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> 316L Stainless Pipe welding TIG Root STICK Fill
deanoo85
post Dec 12 2017, 10:52 AM
Joined: 12-Dec 17



Hi All,

My company has some up coming work using 316L 14" SCH 40 pipe, we are using TIG root and stick fill process, but having not used the stainless stick here before i am wanting to know what the best type/manufacturer of rods to use?

Thanks in advance
Deanoo
Technic Al
post Dec 12 2017, 07:18 PM
Joined: 14-Oct 03



Bohler, Esab or any other of the big European brands
Captain
post Dec 12 2017, 08:50 PM
Joined: 18-Nov 03



deanoo85,
what Al says - end of story.
deanoo85
post Jan 8 2018, 09:38 AM
Joined: 12-Dec 17





Can normal 316L positional rods be used if the pipe will be taking temperatures of up to 550 degree C? or is there electrodes for high temperatures?

TIA
Deanoo
gapstobig
post Jan 8 2018, 04:32 PM
Joined: 30-Jun 11



Is there a specific reason your company have to use mma to fill and cap? Its only sched 40. Assuming you are purging, I would have thought to carry on with tig would have done a better job.
Boilerbuster
post Jan 8 2018, 05:21 PM
Joined: 23-Aug 08




What material is it you are wanting to weld with 316L rods?

Their are also stainless steels suitable for high temperature work like 321 & 347 although, I would not class 550 c as excessive high temperatur.

You would use the correct filler material to match your parent metal.
gapstobig
post Jan 8 2018, 09:22 PM
Joined: 30-Jun 11



I understood him to say his company have some up and coming work using 316 14" sched 40 pipe. 316 is stainless.
gapstobig
post Jan 8 2018, 09:24 PM
Joined: 30-Jun 11



I may have misunderstood the question. Sorry
deanoo85
post Jan 9 2018, 11:33 AM
Joined: 12-Dec 17



I have been looking at 316H rods are they are used for elevated temperature i just wasn't sure if they would be compatible with 316L with the chemical composition being slightly different

arceyethenoo
post Jan 10 2018, 09:44 AM
Joined: 14-Dec 07



Some data here:
http://www.metalfinstockholders.com/techni...919-Bar_41.ashx

I Quote:
Heat Resistance

316 has good resistance to oxidation in intermittent service to 870C and in continuous service to 925C. However, continuous use at 425-860C is not recommended if corrosion resistance in water is required. In this instance 316L is recommended due to its resistance to carbide precipitation.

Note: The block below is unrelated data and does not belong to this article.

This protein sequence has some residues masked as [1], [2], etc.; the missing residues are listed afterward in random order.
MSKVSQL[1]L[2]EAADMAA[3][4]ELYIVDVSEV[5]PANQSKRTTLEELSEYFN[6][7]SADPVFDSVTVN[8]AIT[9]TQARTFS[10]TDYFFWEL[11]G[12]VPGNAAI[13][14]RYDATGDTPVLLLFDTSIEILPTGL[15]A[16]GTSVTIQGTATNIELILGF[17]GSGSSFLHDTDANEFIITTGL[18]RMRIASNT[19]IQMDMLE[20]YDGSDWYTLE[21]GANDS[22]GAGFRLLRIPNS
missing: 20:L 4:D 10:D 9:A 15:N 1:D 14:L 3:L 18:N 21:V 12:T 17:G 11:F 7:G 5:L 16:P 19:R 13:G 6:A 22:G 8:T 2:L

Where high strength is required at temperatures above 500C, grade 316H is recommended.

Weldability

Fusion welding performance for 316 stainless steel is excellent both with and without fillers. Recommended filler rods and electrodes for 316 and 316L are the same as the base metal, 316 and 316L respectively. Heavy welded sections may require post-weld annealing. 316H is not a good choice for welding. Grade 316Ti may be used as an alternative to 316 in heavy section welds.



Looks like 316L with 316L rods will be fine unless strength is an issue.

Regards.


Technic Al
post Today, 01:45 PM
Joined: 14-Oct 03



Normally 316L filler materials are limited to about 350 oC. The plate may be Ok a little higher, looks like 500oC is the recommendation.
To prevent centre line solidification the filler will normally contain a small amount of ferrite which absorbs the low melting point impurities and thus limits the crack susceptibility. The plate will probably be fully austenitic.
If you heat Ferrite to about 500oC you can transform the ferrite to sigma...which is hard and brittle.

So 316L is not really suitable for working temp of 550oC,

You can get filler that is fully austenitic but its still only 500oC and it will probably cost you and theres a good chance it will crack.
Technic Al
post Today, 05:16 PM
Joined: 14-Oct 03



Just another comment.....These data sheets often seem to add "thick sections should be annealed after welding"........I wonder if they really know how you anneal these grades.

It needs heating to about 1050oC under Hydrogen or Nitrogen or maybe even Vacuum, then it needs quenching whilst still under atmosphere. All this needs a very special furnace which are few and far between. It can be done but "heavy section" infers large and a large special furnace is very very rare, if there is such a thing.
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